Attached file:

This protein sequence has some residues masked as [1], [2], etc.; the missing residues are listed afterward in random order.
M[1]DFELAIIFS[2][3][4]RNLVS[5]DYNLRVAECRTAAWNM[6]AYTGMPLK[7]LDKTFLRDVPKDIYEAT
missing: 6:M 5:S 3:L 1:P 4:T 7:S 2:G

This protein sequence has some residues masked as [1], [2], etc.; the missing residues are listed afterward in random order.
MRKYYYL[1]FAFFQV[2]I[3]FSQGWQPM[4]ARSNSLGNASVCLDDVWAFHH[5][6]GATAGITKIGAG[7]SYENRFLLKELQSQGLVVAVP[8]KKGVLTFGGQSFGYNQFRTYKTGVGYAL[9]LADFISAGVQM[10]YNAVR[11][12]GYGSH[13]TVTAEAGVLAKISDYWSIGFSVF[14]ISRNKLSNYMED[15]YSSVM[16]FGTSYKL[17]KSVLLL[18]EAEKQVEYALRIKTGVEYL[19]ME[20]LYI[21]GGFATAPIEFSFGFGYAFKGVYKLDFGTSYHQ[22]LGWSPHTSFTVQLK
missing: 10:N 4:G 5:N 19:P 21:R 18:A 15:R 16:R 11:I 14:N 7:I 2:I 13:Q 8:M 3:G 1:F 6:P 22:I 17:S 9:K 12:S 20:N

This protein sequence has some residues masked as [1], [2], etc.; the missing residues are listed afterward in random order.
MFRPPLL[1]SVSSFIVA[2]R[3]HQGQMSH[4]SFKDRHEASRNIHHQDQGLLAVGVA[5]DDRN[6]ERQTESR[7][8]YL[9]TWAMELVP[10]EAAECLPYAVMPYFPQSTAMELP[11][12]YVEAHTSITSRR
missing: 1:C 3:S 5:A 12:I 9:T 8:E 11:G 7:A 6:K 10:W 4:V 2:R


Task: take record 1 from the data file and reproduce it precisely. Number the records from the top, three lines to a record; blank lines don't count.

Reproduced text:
This protein sequence has some residues masked as [1], [2], etc.; the missing residues are listed afterward in random order.
M[1]DFELAIIFS[2][3][4]RNLVS[5]DYNLRVAECRTAAWNM[6]AYTGMPLK[7]LDKTFLRDVPKDIYEAT
missing: 6:M 5:S 3:L 1:P 4:T 7:S 2:G